I do hope that our spring will be starting shortly and we will all be able to enjoy some sunshine again.
To be sure, this requires effort and love, a careful cultivation of the spiritual life, and a watchful, honest, active oversight of all one's mental attitudes towards things and people. It is not to be learned by world-flight, running away from things, turning solitary and going apart from the world. Rather, one must learn an inner solitude, where or with whomsoever he may be. He must learn to penetrate things and find God there, to get a strong impression of God firmly fixed on his mind.
To be right, a person must do one of two things: either he must learn to have God in his work and hold fast to him there, or he must give up his work altogether. Since, however, we cannot live without activities that are both human and various, we must learn to keep God I everything we do, and whatever the job or place, keep on with him, letting nothing stand in our way.
There is a constant in the average American imagination and taste, for which the past must be preserved and celebrated in full-scale authentic copy; a philosophy of immortality as duplication. It dominates the relation with the self, with the past, not infrequently with the present, always with History and, even, with the European tradition.
The postmodern reply to the modern consists of recognizing that the past, since it cannot really be destroyed, because its destruction leads to silence, must be revisited: but with irony, not innocently. I think of the postmodern attitude as that of a man who loves a very cultivated woman and knows he cannot say to her, I love you madly, because he knows that she knows (and that she knows that he knows) that these words have already been written by Barbara Cartland. Still, there is a solution. He can say, As Barbara Cartland would put it, I love you madly.
Man is a Religious Animal. He is the only Religious Animal. He is the only animal that has the True Religion--several of them. He is the only animal that loves his neighbor as himself and cuts his throat if his theology isn't straight. He has made a graveyard of the globe in trying his honest best to smooth his brother's path to happiness and heaven....The higher animals have no religion. And we are told that they are going to be left out in the Hereafter. I wonder why? It seems questionable taste.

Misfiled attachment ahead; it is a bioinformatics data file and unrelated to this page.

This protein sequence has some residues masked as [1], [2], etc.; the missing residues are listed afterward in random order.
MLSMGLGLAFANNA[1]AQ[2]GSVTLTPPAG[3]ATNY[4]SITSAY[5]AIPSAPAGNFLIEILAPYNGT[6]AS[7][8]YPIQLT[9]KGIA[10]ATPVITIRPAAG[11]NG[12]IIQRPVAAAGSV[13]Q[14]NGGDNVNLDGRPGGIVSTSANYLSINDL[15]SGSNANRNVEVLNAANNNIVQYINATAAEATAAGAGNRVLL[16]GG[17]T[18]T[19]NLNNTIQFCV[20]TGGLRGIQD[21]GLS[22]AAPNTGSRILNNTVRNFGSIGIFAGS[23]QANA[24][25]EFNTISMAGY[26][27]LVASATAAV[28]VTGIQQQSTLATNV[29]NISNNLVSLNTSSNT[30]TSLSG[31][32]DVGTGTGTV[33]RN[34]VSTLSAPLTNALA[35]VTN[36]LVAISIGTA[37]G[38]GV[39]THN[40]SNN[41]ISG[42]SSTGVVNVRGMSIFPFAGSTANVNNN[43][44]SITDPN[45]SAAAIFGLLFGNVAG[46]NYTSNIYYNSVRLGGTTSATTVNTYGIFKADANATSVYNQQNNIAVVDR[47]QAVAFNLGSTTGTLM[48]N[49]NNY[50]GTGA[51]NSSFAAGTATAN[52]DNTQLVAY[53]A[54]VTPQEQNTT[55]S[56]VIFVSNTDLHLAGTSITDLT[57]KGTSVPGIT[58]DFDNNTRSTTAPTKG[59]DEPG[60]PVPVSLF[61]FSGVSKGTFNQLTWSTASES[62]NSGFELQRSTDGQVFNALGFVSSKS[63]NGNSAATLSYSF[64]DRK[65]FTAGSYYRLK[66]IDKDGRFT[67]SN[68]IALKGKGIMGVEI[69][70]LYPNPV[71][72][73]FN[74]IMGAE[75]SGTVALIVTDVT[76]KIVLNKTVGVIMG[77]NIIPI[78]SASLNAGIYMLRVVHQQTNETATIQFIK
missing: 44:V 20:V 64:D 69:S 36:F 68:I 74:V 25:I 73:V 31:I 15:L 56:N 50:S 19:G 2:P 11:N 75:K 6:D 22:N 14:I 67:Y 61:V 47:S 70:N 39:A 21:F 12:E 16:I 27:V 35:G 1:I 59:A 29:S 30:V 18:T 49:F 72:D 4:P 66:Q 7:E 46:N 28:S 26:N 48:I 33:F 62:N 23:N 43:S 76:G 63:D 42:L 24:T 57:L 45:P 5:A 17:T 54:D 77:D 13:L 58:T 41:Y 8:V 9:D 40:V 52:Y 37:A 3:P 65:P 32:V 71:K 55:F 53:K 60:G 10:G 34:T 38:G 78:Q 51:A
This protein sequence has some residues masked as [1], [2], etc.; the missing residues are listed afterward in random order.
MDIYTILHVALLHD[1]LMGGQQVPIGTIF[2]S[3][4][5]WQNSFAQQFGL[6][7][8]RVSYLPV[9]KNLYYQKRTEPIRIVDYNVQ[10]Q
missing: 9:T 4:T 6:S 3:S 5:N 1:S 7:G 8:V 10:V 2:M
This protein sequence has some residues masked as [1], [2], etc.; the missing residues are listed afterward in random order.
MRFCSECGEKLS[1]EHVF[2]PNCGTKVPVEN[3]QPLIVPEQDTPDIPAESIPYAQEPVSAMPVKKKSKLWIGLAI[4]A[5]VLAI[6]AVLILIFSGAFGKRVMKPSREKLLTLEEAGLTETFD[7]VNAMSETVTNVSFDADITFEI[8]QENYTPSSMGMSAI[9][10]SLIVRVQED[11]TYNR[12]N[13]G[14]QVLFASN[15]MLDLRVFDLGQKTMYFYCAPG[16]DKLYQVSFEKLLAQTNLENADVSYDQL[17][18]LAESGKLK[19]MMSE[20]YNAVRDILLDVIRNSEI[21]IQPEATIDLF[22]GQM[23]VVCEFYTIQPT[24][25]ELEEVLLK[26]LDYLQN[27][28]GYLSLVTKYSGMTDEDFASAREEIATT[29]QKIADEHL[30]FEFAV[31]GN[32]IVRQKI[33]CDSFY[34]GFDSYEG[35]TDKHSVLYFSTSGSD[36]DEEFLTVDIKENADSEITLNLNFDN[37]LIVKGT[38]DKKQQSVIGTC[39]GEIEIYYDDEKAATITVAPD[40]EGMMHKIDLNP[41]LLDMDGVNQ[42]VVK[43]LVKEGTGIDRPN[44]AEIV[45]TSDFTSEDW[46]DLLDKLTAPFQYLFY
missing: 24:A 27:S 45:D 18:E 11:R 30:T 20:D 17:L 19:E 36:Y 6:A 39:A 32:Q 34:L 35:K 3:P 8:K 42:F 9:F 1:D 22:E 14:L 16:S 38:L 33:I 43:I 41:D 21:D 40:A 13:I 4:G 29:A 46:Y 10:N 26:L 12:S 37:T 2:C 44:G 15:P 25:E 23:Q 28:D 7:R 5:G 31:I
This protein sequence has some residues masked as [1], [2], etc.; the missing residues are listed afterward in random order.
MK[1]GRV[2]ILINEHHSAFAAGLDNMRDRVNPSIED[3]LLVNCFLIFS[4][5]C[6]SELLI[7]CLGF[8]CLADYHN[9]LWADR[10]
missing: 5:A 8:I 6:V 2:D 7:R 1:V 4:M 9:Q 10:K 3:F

There is only one thing that arouses animals more than pleasure, and that is pain. Under torture you are as if under the dominion of those grasses that produce visions. Everything you have heard told, everything you have read returns to your mind, as if you were being transported, not toward heaven, but toward hell. Under torture you say not only what the inquisitor wants, but also what you imagine might please him, because a bond (this, truly, diabolical) is established between you and him.
It cannot be denied that for a society which has to create scarcity to save its members from starvation, to whom abundance spells disaster, and to whom unlimited energy means unlimited power for war and destruction, there is an ominous cloud in the distance though at present it be no bigger than a man's hand.
When you have two people who love each other, are happy and gay and really good work is being done by one or both of them, people are drawn to them as surely as migrating birds are drawn at night to a powerful beacon. If the two people were as solidly constructed as the beacon there would be little damage except to the birds. Those who attract people by their happiness and their performance are usually inexperienced. They do not know how not to be overrun and how to go away. They do not always learn about the good, the attractive, the charming, the soon-beloved, the generous, the understanding rich who have no bad qualities and who give each day the quality of a festival and who, when they have passed and taken the nourishment they needed, leave everything deader than the roots of any grass Attila's horses' hooves have ever scoured.